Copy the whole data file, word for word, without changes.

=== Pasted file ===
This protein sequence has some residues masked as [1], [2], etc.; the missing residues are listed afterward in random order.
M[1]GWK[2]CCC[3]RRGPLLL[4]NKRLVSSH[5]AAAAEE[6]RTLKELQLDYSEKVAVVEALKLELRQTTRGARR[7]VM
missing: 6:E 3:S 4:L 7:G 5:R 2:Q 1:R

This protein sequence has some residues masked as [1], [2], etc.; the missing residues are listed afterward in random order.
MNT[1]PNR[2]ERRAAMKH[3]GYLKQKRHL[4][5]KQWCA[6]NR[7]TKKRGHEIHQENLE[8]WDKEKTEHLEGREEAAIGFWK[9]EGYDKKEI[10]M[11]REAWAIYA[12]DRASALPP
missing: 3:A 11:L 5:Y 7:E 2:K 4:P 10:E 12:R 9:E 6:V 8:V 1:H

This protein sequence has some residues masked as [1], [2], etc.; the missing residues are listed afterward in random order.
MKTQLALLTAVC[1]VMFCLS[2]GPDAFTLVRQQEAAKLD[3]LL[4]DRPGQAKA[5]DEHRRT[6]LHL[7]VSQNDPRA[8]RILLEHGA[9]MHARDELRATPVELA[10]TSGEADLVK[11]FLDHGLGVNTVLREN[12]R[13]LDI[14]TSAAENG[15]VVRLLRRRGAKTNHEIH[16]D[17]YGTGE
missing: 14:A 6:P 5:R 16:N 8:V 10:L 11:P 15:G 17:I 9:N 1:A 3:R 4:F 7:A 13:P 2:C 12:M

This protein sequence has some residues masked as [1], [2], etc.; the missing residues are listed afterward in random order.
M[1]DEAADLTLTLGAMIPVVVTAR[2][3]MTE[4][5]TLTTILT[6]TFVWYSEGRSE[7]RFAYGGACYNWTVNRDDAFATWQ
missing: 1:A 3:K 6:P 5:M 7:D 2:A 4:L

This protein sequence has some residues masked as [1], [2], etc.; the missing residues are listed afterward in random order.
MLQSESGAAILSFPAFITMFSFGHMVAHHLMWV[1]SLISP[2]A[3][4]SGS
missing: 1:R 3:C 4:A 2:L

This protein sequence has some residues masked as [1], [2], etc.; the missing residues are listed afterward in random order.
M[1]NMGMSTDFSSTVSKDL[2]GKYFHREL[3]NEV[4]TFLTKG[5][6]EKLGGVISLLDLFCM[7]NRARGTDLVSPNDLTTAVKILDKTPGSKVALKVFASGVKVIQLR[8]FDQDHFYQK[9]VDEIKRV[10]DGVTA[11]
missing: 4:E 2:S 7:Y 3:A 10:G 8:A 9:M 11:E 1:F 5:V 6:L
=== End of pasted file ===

This protein sequence has some residues masked as [1], [2], etc.; the missing residues are listed afterward in random order.
M[1]GWK[2]CCC[3]RRGPLLL[4]NKRLVSSH[5]AAAAEE[6]RTLKELQLDYSEKVAVVEALKLELRQTTRGARR[7]VM
missing: 6:E 3:S 4:L 7:G 5:R 2:Q 1:R

This protein sequence has some residues masked as [1], [2], etc.; the missing residues are listed afterward in random order.
MNT[1]PNR[2]ERRAAMKH[3]GYLKQKRHL[4][5]KQWCA[6]NR[7]TKKRGHEIHQENLE[8]WDKEKTEHLEGREEAAIGFWK[9]EGYDKKEI[10]M[11]REAWAIYA[12]DRASALPP
missing: 3:A 11:L 5:Y 7:E 2:K 4:P 10:E 12:R 9:E 6:V 8:V 1:H

This protein sequence has some residues masked as [1], [2], etc.; the missing residues are listed afterward in random order.
MKTQLALLTAVC[1]VMFCLS[2]GPDAFTLVRQQEAAKLD[3]LL[4]DRPGQAKA[5]DEHRRT[6]LHL[7]VSQNDPRA[8]RILLEHGA[9]MHARDELRATPVELA[10]TSGEADLVK[11]FLDHGLGVNTVLREN[12]R[13]LDI[14]TSAAENG[15]VVRLLRRRGAKTNHEIH[16]D[17]YGTGE
missing: 14:A 6:P 5:R 16:N 8:V 10:L 11:P 15:G 17:I 9:N 1:A 3:R 4:F 7:A 13:P 2:C 12:M

This protein sequence has some residues masked as [1], [2], etc.; the missing residues are listed afterward in random order.
M[1]DEAADLTLTLGAMIPVVVTAR[2][3]MTE[4][5]TLTTILT[6]TFVWYSEGRSE[7]RFAYGGACYNWTVNRDDAFATWQ
missing: 1:A 3:K 6:P 5:M 7:D 2:A 4:L

This protein sequence has some residues masked as [1], [2], etc.; the missing residues are listed afterward in random order.
MLQSESGAAILSFPAFITMFSFGHMVAHHLMWV[1]SLISP[2]A[3][4]SGS
missing: 1:R 3:C 4:A 2:L

This protein sequence has some residues masked as [1], [2], etc.; the missing residues are listed afterward in random order.
M[1]NMGMSTDFSSTVSKDL[2]GKYFHREL[3]NEV[4]TFLTKG[5][6]EKLGGVISLLDLFCM[7]NRARGTDLVSPNDLTTAVKILDKTPGSKVALKVFASGVKVIQLR[8]FDQDHFYQK[9]VDEIKRV[10]DGVTA[11]
missing: 4:E 2:S 7:Y 3:A 10:G 8:A 9:M 11:E 1:F 5:V 6:L